We value our lives, and the lives of others. And this is also a key element to living our lives powerfully. When we start valuing without judgment through meaning (whether ours or society's), our lives begin to morph into something completely different. When we value without agendas, we are free from the agendas of others. When we put what matters to us under the microscope of our conscious awareness, we can manifest matter (physical experience) which we choose by design, and not unconscious or programmed meaning or importance. When we move out of the programming, we can take action at a [...]
Out of all the definitions scholars gave to the concept of a modern nation the one that best fits our approach refers to the nation as a “virtual community”. We understand “nation” as a mental construct based on a set of symbols. The present study will make reference to one of these icons, which is the female embodiment of a nation. The subject of our analysis is Romanian society during the XIXth Century. There are two objectives to be pursued: the first is to reveal the historical context in which Romanian artists felt the need to represent the nation in a woman’s body and, secondly, to see if this new national perspective in regard to women was a consequence of the changes registered in the general perception of women’s place and role in Romanian society.
The powerful mythical figure of Neolithic, the Great Goddess, survived in the Indo-European pantheon, with characteristics surfacing in almost all the feminine divinities of the classical mythologies. In the Romanian folklore one can recognize this pre-historic goddess in the character of Ileana Simziana, the most adorned fairy of the land. She is the heroine of numerous songs, carols, and fairy tales; the most beautiful of all fairies, their queen, so beautiful that ‘one could look at the sun but not at her’. Other feminine characters in Romanian folklore are the fairies, zâne, beautiful and kind, helping people. They are opposed by Iele (3rd plural personal pronoun iele) ‘they’, fairies that could turn very aggressive towards mankind; perhaps some of the demonic and chimerical depictions of the Neolithic Goddess, her relationship with death and destruction, have transpired into the characteristics of this group of fairies with negative powers.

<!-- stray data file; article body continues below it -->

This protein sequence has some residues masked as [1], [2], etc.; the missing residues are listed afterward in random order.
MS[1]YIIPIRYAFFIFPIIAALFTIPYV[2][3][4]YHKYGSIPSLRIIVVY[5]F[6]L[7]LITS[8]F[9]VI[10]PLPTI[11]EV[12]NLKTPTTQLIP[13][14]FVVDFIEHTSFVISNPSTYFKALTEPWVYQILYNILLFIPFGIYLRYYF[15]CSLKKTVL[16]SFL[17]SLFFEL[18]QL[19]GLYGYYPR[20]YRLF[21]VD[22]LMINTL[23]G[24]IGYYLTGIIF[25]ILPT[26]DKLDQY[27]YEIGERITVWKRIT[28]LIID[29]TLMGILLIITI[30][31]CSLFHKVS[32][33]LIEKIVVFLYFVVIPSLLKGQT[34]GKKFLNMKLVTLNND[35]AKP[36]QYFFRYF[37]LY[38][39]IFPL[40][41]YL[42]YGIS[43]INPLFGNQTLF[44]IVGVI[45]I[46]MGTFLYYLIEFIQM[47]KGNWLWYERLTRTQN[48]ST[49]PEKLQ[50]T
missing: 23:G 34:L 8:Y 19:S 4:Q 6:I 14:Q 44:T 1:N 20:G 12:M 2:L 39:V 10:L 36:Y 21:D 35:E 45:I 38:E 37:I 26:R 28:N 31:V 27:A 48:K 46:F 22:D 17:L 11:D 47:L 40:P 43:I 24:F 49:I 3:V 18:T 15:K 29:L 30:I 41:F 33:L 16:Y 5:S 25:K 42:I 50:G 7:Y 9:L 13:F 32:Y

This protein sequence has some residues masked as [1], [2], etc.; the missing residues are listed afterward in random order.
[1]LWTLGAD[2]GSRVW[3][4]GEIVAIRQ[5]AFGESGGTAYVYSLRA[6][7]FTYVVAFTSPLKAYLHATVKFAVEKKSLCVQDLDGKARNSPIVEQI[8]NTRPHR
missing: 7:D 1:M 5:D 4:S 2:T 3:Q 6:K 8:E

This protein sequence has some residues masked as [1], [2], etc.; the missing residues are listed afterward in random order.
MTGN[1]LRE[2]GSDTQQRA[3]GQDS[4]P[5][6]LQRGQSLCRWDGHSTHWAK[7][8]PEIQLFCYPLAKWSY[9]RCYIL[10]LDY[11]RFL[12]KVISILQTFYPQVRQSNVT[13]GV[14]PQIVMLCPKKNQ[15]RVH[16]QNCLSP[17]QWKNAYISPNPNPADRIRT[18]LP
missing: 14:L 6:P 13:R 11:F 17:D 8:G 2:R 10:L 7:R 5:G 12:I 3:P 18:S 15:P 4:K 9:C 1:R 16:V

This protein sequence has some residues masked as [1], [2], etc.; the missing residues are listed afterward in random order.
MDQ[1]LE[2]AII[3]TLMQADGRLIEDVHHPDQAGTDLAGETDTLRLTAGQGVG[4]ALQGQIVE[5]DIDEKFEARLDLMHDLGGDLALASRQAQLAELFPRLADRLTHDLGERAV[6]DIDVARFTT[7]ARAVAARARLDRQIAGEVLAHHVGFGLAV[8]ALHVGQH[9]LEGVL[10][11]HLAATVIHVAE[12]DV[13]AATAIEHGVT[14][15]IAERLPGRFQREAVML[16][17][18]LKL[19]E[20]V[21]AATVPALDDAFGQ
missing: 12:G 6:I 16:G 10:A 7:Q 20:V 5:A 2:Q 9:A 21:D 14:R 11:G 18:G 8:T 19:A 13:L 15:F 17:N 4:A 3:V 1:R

The conference was delivered in the Council Hall of the Romanian Academy on May 24th 2001
The author of the present paper describes the evolution of Bucovina from the inclusion into the Habsburg Empire of this territory - once part of Moldavia - to the day. After some hesitations, this land annexed to Austria-Hungary, which had not previously had a name of its own, received a Slavic name eventually. This name had been used by the Moldavian Chancellery only in the documents written in the Slavic language, since proving that it was not a Romanian territory was a necessity back then. The same criterion was used when choosing Cernăuți as the capital of Bucovina; it is worth noting, however, that this is a Romanian name, since the Ukrainian one is Cernivtsi. The author also analyses the dramatic changes in the toponymy and anthroponymy of Bucovina, both during the Austrian-Hungarian occupation and especially after the northern part of this territory, included in the Cernăuți/Chernivtsi region and currently part of the Ukrainian Republic, became part of the Soviet Union.